The federal government has caught up with an old nemesis — a Florida man who still owes a $34.5 million judgment from 2006 for his role in a scam that bilked telephone customers with bogus charges.
This week, federal prosecutors indicted that same man, alleging that he became a millionaire behind bars by running another cramming scheme from jail that brought in $34 million. In the indictment that was unsealed Feb. 17, prosecutors allege that Willoughby Farr, 46, of West Palm Beach, Fla., used three companies to arrange for local telephone service providers to charge consumers for calls they did not make.
According to the U.S. Department of Justice, Farr ran the scam from a pay phone at the Palm Beach County jail, where he was serving time on unrelated charges.
In the cramming scam, the illegitimate phone charges typically appeared on the last page of customers’ telephone bills, and many paid the charges unknowingly. Farr hid his ownership of the three firms he used to carry out the scheme, the Justice Department alleged, noting that other companies had cut off his ability to bill for calls after consumers complained and after state regulators sued him for illegitimate billing.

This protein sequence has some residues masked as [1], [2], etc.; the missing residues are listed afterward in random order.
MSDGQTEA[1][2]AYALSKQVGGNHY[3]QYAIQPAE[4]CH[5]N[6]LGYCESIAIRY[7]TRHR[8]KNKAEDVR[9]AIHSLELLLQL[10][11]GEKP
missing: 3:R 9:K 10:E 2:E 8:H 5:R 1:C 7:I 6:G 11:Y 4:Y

Farr faces six counts of mail fraud and two counts of wire fraud. Each count carries a maximum sentence of 20 years in prison, a fine and restitution.
“This type of scheme steals from hundreds of thousands of consumers who inadvertently pay toll charges that appear on their phone bills without authorization,” Assistant Attorney General Tony West of the Civil Division said in a statement. “We will not hesitate to prosecute financial crimes of this nature, but this case stresses the need for consumers to carefully review their telephone bills.”
In February 2006, the Federal Trade Commission brought a cramming lawsuit against Farr and other individuals and companies. That lawsuit resulted in the $34.5 million judgment against Farr, who over the course of his career has been in and out of jail on numerous charges, including fleeing police, perjury and traffic offenses.
While he was in jail this latest time, federal regulators seized Farr’s possessions and sold them off. Fort Lauderdale attorney David Chase, who was appointed as a receiver to liquidate Farr’s assets, declined comment on the latest indictment.
Tresa Baldas can be contacted at firstname.lastname@example.org.